Fahrenheit 9/11. The second highest grossing documentary of all time after Michael Jackson’s This Is It, debuted at the 2004 Cannes Film Festival in the documentary film category and received a 20 minute standing ovation, among the longest standing ovations in the festival’s history. The film was also awarded the Palme d’Or, the festival’s highest award.
Directed by Michael Moore, whose aura of controversy only grew after his Oscar acceptance speech at the 2003 Academy Awards, Fahrenheit 9/11, like Moore’s Bowling For Columbine and Roger & Me, promises to expose the corporate wrongdoings and big-money scandals perpetrated by America’s financial elite.
This movie, however, looks beyond the inner echelons of General Motors and Lockheed Martin in hopes of outing the evildoers in the White House, particularly in regards to the 43rd President of the United States, George W. Bush.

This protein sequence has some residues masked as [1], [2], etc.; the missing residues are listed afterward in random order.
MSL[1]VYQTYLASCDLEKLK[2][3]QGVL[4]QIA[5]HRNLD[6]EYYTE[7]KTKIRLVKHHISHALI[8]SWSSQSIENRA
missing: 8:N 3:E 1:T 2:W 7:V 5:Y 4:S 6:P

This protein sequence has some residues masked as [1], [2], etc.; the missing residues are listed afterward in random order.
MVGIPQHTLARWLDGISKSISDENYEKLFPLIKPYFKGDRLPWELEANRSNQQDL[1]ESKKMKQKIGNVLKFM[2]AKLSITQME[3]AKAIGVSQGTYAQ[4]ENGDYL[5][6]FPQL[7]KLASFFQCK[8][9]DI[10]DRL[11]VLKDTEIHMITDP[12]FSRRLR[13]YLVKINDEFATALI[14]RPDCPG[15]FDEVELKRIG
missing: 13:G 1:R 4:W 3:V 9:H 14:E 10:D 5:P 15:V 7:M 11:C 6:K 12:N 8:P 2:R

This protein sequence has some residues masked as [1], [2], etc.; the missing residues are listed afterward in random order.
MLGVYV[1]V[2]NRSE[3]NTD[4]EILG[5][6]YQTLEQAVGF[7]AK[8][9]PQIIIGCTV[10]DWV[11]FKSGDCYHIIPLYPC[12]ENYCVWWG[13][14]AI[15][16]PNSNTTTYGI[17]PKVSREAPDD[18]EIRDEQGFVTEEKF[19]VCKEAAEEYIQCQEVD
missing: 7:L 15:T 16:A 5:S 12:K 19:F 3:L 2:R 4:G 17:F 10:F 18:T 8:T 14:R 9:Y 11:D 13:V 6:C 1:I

In addition to criticizing the administration’s handling of the September 11, 2001, terrorist attacks on the Pentagon and World Trade Center, Moore digs deep into the surprising relationship with the Bin Laden family held by both Bush administrations, and questions whether or not potential Saudi involvement with the attacks has been ignored.
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